To counter accusations that the authorities no longer care about first class cricket or the fate of smaller counties, the ECB adapt the ‘no toss rule’ in division two. Rather than automatically asking visiting teams whether they’d prefer to bat or bowl first, the visiting captains are simply asked whether they want to win or lose. This ensures quick finishes, creates more rest days between matches, and saves the smaller counties the expense of actually holding the matches.
To encourage the development of slow bowlers, counties will be awarded bonus points for the number of part-time spinners they include in their would-be XIs.
7. Ben Stokes gives up cricket and joins the army
In a candid and exclusive interview with TFT, Ben Stokes announces a shocking career change. After being saluted by Marlon Samuels and Shaqib Al Hasan in recent series, England’s feisty all-rounder reveals that he “quite liked it”. So much so, in fact, that he’s chucked in cricket to pursue a career where he can be saluted every day by a whole host of real military types.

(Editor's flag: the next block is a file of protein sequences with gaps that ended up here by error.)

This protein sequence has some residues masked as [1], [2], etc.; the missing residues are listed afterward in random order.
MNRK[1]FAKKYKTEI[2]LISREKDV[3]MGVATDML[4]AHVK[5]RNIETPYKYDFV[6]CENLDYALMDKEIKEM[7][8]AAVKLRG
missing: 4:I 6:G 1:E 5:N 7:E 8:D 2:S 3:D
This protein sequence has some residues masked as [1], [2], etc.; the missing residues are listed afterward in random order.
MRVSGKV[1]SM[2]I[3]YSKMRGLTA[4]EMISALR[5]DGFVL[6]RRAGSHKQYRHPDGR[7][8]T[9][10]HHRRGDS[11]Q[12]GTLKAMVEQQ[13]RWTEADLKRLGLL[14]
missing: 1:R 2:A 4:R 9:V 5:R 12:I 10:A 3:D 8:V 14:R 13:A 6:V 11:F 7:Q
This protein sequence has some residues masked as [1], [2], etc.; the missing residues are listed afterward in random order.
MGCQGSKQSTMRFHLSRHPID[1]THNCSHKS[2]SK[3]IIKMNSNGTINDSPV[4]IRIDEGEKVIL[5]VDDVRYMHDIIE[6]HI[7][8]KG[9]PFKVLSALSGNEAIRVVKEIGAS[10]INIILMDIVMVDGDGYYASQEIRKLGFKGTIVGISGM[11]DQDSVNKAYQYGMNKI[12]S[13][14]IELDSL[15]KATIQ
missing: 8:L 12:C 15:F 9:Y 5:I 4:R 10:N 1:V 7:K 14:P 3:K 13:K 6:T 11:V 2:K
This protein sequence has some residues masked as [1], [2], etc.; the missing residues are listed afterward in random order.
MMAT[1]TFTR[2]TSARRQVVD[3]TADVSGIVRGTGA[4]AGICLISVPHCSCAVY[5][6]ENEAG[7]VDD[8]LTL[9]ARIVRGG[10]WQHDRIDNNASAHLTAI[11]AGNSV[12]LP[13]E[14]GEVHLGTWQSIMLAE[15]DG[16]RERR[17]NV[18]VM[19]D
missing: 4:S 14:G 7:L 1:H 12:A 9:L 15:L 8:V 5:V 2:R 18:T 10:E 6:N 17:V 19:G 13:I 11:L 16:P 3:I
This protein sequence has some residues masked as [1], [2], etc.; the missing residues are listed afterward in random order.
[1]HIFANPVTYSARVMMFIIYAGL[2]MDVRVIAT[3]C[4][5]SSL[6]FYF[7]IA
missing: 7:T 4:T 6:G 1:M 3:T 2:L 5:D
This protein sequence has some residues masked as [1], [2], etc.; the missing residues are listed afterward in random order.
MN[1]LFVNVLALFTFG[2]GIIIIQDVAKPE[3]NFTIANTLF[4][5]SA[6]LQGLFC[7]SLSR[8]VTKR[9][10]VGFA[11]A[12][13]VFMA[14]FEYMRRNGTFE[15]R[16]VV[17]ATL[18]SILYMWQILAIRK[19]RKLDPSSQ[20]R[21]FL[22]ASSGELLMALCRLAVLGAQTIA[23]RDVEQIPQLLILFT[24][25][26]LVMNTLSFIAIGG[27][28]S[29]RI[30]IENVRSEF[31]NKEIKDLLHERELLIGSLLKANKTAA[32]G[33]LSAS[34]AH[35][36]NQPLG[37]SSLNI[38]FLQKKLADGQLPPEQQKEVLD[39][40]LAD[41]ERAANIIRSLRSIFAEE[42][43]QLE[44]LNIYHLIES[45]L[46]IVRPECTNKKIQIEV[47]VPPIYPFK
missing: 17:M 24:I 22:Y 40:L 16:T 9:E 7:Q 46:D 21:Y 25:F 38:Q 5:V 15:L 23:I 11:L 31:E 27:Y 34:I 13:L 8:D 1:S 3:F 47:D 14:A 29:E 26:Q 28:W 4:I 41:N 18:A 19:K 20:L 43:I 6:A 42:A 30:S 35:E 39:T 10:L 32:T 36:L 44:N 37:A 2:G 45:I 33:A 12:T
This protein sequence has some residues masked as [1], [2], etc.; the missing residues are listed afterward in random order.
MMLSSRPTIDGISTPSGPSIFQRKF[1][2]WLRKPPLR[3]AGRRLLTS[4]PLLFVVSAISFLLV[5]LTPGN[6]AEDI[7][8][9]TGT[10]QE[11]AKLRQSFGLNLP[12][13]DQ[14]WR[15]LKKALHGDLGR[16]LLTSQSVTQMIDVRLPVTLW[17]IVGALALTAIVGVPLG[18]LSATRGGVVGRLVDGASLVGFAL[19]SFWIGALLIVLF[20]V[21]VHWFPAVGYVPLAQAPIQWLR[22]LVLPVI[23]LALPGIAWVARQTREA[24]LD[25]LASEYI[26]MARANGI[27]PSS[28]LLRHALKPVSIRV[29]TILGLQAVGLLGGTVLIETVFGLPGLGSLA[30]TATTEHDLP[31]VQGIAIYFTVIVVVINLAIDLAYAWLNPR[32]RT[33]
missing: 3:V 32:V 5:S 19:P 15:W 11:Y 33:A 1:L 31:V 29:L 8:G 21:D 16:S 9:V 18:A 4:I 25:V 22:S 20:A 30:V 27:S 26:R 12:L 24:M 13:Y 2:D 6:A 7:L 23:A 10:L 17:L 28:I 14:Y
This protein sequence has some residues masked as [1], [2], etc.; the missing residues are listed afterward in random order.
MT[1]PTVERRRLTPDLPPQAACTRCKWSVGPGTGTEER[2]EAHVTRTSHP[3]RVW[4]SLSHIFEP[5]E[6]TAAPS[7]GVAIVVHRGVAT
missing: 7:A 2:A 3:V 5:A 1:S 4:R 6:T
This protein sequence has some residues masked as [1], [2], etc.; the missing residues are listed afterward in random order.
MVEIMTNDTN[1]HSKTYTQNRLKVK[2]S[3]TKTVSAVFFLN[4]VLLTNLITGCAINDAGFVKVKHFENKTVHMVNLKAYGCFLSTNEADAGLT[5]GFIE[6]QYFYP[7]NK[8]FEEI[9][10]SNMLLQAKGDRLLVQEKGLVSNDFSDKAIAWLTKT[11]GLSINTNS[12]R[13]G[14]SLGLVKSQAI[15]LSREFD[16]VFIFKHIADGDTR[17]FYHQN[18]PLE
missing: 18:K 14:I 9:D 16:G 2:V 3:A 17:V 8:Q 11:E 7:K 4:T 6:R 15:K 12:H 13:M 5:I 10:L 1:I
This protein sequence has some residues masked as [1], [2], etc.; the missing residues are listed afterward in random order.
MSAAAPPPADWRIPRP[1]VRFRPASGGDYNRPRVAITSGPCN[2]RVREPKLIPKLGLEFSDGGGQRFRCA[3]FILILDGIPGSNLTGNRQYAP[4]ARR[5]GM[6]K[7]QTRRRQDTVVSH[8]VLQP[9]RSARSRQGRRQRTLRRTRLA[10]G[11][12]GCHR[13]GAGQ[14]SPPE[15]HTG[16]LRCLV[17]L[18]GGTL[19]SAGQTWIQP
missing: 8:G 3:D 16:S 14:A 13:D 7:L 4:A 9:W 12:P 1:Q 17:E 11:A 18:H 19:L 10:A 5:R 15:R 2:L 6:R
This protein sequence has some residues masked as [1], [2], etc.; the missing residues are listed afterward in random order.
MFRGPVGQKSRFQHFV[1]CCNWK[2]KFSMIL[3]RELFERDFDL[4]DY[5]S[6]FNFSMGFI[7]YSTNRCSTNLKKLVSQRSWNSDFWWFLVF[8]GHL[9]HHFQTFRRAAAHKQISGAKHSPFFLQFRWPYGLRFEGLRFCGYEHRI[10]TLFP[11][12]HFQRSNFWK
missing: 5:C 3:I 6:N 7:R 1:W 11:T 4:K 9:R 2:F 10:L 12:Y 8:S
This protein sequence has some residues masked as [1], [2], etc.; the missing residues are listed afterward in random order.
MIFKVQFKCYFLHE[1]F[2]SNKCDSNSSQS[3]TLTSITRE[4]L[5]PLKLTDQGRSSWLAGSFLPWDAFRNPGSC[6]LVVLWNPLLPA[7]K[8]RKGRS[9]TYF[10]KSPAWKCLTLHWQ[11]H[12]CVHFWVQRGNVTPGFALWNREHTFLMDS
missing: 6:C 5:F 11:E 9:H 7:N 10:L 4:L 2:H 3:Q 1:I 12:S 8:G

Stokes also admits that he developed a penchant for discipline under Andy Flower’s regime. Apparently the Durham star’s respect for authority, and obsession with getting up early and being shouted at, makes him the perfect fit for a military life. What’s more, his background as a centrally contracted England cricketer – where he’s basically away from home for half the year anyway – means he’s already mentally attuned to long tours of duty in grim, distant and occasionally dangerous places.
8. Paul Downton made minister for Brexit
When there’s uncertainty in the air, the country needs a calm head and a sure hand – a real strong man with an intellect capable of navigating mind-boggling diplomatic and political complexities. As Superman himself was unavailable, the government turns to the next best candidate: former ECB Managing Director (and general genius) Paul Downton.
Within days Downton has the nefarious Jean Claude Junker over a barrel. Francois Hollande soon folds, admitting for the first time that the Great Britian is a much better country than France, and Angela Merkel goes weak at the knees after developing a massive crush on the UK’s new shining white knight.